Last Friday saw the return of TASS... and my premonition that it would be a well-attended, well-received meeting proved to be accurate. Almost 250 people attended the full-day session and it was great to see so many familiar faces after a few months absence. I even had the opportunity to wish many a long-overdue happy New Year!
The reason the meeting was so well-attended isn't a mystery, of course: it has everything to do with the strength of the agendas of both Classic TASS and TASS Interfaces. The groups are very fortunate as there is a very strong contingent of willing and able presenters that enjoy presenting at TASS who are globally recognized for their SAS knowledge. In fact, many of the talks we enjoyed in the morning session were 'dry-runs' for the upcoming SAS Global Forum taking place April 22-25 in Orlando, Florida.
Leading off was Barry Hong, Past-President of TASS' sister group, the Golden Horseshoe SAS User Group (GHSUG). The talk centered around the ODS Graphics Designer, and it really did peel back the layers of mystery which seem to often surround graphs and graphing procedures. As Barry explained, 'it's pretty intuitive once you open up the code'. Perhaps not to this humble author and admittedly amateur-ish SAS programmer, but the majority of the audience certainly appreciated the step-by-step approach towards creating and sharing graph templates. It was quite compelling stuff: Barry took a significant amount of quite complex code and broke it down in layman's terms bit by bit. Such was the interest that one of the open breakout session spots was co-opted by Barry and a hardy group of graphing enthusiasts a little later in the morning. This talk definitely had SAS Global Forum all over it... perhaps you'll update and submit it next year, Barry?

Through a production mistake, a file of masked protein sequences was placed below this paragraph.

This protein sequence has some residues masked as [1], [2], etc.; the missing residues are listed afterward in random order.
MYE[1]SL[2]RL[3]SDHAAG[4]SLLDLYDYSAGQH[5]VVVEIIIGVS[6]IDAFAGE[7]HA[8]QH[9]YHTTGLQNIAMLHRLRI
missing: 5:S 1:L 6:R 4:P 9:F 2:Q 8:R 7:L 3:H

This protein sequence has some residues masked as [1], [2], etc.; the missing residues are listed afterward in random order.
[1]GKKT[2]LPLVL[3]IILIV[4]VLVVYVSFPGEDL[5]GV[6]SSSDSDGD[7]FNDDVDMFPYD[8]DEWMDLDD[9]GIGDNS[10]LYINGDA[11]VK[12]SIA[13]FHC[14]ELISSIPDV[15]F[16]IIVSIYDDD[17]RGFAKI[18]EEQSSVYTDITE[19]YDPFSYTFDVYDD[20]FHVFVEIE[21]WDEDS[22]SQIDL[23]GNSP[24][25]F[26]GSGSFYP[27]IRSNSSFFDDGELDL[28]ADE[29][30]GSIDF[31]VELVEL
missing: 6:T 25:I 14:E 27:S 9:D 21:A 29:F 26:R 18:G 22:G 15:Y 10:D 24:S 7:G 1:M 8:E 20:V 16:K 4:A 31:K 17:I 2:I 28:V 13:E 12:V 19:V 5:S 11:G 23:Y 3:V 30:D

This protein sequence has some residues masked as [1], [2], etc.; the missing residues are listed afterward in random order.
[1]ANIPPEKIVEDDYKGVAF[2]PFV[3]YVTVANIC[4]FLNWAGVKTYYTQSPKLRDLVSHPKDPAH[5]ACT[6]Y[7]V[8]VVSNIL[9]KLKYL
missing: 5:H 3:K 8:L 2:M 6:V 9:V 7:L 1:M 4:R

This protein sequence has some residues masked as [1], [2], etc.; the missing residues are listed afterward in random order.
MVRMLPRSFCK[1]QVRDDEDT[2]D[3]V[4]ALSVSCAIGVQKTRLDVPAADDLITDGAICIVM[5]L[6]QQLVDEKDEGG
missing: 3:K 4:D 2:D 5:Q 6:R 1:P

Not to be outdone, the always entertaining Peter Eberhardt delivered a talk which he'll be giving in Orlando in about seven weeks' time. Known for his humour, his energy and his deep knowledge of all things SAS, Peter's presentation certainly didn't disappoint in any respect. His 'One Guy On Hash' talk was a scaled-down version of his SAS Global Forum talk which he'll be delivering with a collaborator. Although I did learn more about hash objects and why they're so useful than I thought I ever could in 45 minutes, I can't help but to be reminded of the image of Peter which led off the slide deck. Featuring Peter in the 1970s on a Disneyland visit, it even more shockingly featured Peter with shoulder-length hair. I was stunned... and impressed! Those of you going down to Orlando would be well-served by attending the extended version of this talk... or catching Peter at some point as he expertly chairs the Enterprise Guide section of SAS Global Forum. In fact, if you're interested in volunteering your time to help him out, send him an email and tell him I sent you; he'll be very grateful for your interest!
As I alluded to earlier, the break-out sessions at this past TASS meeting were something special. Michael Lerner has traditionally offered compelling, consistently interesting discussion in the 'Statistics' group. This meeting was the first time during my tenure at SAS that he wasn't leading this session. We were privileged to have Bob Saarimaki of DatamaApp who walked through some 'whens & how's' of statistical processes for the purposes of modeling. His room was literally bursting at the seams: standing room only was definitely the order of the session... I'm sure new friendships were forged due to forced proximity more than any other reason! Of course, TASS President Art Tabachneck wasn't about to surrender his title of 'most attended breakout session' without a fight. Explaining that he had recently had a third presentation accepted for SAS Global Forum as a 'back-up', he was more than happy to try it out on a willing audience in his Coder's Corner break-out session. His presentation around unusual date formats and how to handle them was incredibly full as well. I'm very pleased that there were only a few individuals who weren't in one of these two talks: clearly, they were just what the Doctor ordered (and the Health User Group isn't taking place until April 13th).